This goes against everything we know about risotto, but just do it and reduce the heat to medium-low.  Cover the pan and simmer for 15-20 minutes, stirring only twice during cooking.  Watch the progress below.

At the beginning...

 After 5 minutes

After 10 minutes

After 15 minutes

After 20 minutes add the edamame and 1/2 cup of the remaining broth mixture.  Stir gently until the risotto becomes creamy, about 3 minutes.

This liquid should be very thick, starchy and almost fully absorbed.

Next, throw in the asparagus and the parmesan cheese.  

Remove the pan from the heat and let it stand, covered, for 5 minutes.

Add salt and pepper if you think it needs any.  If your risotto gets too stiff, use the remaining broth to loosen it up.

Serve either vegetarian style:

Or with a nice sauteed chicken breast:

Wednesday, October 19, 2011

Super Duper Birthday Ice Cream Cake

A couple years back, my dad asked for an ice cream cake for his birthday.  The cake we had was so amazing that everyone in my family started requesting an ice cream cake for their birthdays.  Now it's become kind of a tradition.  If it's your birthday (Father's and Mother's Day have now also been incorporated) you get to choose what kind of ice cream is in the cake.  This cake is easy to put together and can go with any ice cream you choose.  This particular one was made with banana split ice cream but we've also had it with strawberry, neapolitan, cookies n cream, mint chocolate chip, tin roof sundae... you really can't go wrong.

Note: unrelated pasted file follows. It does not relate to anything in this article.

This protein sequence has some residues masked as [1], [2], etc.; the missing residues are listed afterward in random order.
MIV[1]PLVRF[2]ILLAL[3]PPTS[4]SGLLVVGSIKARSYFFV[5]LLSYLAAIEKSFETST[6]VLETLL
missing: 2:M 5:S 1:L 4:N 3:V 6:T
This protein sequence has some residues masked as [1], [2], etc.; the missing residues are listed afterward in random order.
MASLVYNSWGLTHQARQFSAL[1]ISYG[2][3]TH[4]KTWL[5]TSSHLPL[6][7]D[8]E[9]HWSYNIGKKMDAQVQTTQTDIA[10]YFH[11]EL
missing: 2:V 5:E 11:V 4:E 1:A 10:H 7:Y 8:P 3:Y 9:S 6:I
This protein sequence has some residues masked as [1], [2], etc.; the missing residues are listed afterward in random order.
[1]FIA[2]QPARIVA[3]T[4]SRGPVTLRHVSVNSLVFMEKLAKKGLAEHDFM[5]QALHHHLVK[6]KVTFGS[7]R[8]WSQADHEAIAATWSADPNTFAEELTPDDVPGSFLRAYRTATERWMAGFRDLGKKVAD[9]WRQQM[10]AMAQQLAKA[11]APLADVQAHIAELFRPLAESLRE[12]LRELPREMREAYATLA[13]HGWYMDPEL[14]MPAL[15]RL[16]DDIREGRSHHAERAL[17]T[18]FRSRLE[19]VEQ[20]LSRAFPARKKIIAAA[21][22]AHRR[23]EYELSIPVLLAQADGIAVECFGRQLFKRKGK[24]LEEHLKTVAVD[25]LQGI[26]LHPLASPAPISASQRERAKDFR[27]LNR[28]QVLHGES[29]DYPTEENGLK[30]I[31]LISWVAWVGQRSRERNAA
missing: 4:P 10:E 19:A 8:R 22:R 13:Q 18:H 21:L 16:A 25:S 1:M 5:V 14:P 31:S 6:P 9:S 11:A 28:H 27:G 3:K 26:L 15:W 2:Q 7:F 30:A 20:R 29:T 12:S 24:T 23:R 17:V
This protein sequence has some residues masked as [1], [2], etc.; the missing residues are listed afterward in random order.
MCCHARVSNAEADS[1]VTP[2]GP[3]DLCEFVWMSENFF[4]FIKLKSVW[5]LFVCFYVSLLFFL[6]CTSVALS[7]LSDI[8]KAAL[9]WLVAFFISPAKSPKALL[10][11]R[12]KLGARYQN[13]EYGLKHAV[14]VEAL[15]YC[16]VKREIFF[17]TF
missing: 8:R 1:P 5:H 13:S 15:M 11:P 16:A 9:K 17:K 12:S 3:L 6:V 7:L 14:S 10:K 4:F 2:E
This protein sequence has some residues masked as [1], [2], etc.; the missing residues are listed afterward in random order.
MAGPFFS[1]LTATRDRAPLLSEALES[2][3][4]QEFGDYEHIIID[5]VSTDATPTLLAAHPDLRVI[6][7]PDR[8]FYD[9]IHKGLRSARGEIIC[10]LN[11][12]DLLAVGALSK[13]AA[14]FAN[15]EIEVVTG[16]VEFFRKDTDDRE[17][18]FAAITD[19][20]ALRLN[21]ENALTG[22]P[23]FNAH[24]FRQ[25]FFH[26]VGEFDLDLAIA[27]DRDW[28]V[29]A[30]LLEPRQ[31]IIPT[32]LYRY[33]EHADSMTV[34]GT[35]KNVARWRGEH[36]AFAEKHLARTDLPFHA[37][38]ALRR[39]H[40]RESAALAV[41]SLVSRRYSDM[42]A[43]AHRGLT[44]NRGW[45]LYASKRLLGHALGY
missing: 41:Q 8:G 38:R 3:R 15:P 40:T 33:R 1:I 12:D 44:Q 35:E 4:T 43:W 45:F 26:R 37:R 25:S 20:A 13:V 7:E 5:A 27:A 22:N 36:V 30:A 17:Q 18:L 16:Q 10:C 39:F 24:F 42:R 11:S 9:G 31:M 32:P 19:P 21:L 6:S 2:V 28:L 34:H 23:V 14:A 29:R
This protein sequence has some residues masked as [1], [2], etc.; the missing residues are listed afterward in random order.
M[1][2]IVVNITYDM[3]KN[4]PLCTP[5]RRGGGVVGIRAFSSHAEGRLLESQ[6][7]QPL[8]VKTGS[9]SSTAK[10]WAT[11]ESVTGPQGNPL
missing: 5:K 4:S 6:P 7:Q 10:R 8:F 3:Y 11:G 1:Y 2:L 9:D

Super Duper Birthday Ice Cream Cake
Start to finish: a few hours
Makes 8-10 servings

1/2 a standard carton of your favorite ice cream
1 bottle of hot fudge topping
1 box Jiffy white or yellow cake mix, prepared as directed (makes one layer)
1 container whipped cream
Pretty toppings (will vary based on ice cream, in this case I used bananas and vanilla wafers)

First, mix the cake mix per the directions.

Pour it into a non-stick spring form pan.  It's important you use a spring form pan so that you can easily release the cake later.

 Bake it as directed.  Let it cool.  Release the spring form sides to reveal the cake.  You will see it is domed.  We're going to shave this off so the cake is level.

Put the sides back onto the pan.  Make sure they are clasped around the base.  Pour the bottle of hot fudge into the middle of the cake and spread it evenly with an offset spatula.   You may need to microwave the jar for 30 seconds to 1 minute so that it pours out easily.